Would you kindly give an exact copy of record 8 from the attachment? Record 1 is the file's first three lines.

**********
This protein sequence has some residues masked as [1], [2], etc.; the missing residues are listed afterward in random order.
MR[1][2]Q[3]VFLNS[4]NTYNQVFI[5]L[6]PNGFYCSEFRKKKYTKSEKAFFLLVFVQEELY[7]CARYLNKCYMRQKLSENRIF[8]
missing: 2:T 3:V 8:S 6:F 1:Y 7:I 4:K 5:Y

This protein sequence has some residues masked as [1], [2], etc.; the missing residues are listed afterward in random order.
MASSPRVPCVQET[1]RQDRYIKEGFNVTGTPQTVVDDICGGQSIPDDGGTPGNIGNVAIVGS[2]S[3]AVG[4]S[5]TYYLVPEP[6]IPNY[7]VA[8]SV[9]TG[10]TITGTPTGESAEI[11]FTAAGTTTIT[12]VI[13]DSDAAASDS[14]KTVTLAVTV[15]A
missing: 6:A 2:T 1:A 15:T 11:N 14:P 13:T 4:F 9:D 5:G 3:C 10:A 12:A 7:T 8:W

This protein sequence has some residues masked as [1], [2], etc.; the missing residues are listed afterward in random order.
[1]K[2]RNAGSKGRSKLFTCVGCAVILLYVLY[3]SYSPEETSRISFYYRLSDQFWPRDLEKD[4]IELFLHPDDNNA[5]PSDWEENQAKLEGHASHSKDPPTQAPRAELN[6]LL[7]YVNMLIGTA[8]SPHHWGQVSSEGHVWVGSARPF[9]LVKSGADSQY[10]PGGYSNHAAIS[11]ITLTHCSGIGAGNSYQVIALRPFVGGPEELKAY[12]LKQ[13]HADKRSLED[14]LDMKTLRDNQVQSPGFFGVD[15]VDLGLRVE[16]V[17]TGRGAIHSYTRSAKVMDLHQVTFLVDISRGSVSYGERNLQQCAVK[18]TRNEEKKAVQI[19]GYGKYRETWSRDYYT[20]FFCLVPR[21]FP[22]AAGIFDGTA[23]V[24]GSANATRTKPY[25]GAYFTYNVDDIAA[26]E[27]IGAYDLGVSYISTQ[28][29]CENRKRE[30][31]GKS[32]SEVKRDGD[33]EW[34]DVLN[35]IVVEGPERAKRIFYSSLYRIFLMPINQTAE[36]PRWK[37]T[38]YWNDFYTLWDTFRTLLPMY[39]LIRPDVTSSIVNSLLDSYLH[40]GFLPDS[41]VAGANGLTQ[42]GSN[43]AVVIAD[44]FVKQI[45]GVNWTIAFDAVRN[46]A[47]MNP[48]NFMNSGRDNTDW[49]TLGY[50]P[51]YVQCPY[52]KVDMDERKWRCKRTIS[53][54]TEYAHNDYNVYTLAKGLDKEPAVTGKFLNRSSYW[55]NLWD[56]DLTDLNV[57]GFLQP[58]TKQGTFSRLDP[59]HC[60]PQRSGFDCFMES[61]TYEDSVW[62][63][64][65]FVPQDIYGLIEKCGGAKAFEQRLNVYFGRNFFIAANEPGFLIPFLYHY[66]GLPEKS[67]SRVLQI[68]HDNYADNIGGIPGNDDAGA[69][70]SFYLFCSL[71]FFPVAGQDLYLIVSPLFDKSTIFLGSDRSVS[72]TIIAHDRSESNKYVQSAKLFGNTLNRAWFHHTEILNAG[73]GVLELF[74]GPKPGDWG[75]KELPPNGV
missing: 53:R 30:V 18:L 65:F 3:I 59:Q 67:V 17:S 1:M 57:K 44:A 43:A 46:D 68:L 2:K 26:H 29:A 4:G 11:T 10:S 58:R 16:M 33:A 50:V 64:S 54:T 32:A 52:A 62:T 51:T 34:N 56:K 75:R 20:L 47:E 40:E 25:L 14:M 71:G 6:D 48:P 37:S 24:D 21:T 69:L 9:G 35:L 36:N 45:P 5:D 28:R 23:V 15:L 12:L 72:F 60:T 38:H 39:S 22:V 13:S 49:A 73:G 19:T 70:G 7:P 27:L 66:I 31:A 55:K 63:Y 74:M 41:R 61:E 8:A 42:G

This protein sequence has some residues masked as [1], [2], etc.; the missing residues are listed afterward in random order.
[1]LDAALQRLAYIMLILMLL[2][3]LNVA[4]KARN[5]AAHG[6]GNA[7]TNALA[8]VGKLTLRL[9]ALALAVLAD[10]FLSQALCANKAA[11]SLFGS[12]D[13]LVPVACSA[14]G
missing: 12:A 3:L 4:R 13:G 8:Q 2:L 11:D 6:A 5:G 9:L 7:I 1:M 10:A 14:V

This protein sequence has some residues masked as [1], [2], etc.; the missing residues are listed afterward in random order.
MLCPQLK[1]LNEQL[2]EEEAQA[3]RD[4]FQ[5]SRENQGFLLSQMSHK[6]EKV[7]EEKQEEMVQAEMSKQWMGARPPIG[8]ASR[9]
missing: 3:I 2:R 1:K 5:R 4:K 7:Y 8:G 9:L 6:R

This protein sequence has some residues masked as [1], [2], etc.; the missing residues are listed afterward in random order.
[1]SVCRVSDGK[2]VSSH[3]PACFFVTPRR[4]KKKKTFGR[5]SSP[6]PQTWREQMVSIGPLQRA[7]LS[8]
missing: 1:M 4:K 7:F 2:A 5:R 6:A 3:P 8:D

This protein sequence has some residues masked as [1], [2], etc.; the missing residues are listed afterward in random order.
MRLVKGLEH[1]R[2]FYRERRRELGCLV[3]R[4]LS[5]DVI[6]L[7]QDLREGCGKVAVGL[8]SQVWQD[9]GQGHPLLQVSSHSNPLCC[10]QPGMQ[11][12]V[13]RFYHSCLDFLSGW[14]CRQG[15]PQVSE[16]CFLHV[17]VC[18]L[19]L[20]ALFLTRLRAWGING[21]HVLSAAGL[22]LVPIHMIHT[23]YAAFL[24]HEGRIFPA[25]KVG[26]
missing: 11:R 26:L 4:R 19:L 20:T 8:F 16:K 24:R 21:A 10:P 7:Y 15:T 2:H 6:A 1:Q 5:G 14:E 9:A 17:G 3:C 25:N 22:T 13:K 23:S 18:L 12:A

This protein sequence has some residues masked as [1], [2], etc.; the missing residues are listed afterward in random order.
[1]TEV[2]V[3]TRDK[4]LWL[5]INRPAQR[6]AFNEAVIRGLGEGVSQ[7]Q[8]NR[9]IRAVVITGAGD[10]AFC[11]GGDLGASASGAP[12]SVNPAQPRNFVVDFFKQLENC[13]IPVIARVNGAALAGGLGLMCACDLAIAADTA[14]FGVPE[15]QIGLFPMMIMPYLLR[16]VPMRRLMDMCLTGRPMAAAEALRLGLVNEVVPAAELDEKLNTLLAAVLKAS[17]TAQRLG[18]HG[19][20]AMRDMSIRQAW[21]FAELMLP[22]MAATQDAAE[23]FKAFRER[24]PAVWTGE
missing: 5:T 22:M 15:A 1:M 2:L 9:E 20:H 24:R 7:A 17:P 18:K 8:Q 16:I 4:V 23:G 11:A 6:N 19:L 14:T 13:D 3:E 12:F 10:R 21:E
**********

This protein sequence has some residues masked as [1], [2], etc.; the missing residues are listed afterward in random order.
[1]TEV[2]V[3]TRDK[4]LWL[5]INRPAQR[6]AFNEAVIRGLGEGVSQ[7]Q[8]NR[9]IRAVVITGAGD[10]AFC[11]GGDLGASASGAP[12]SVNPAQPRNFVVDFFKQLENC[13]IPVIARVNGAALAGGLGLMCACDLAIAADTA[14]FGVPE[15]QIGLFPMMIMPYLLR[16]VPMRRLMDMCLTGRPMAAAEALRLGLVNEVVPAAELDEKLNTLLAAVLKAS[17]TAQRLG[18]HG[19][20]AMRDMSIRQAW[21]FAELMLP[22]MAATQDAAE[23]FKAFRER[24]PAVWTGE
missing: 5:T 22:M 15:A 1:M 2:L 9:E 20:H 24:R 7:A 17:P 18:K 8:Q 16:I 4:V 23:G 11:A 6:N 19:L 14:T 13:D 3:E 12:F 10:R 21:E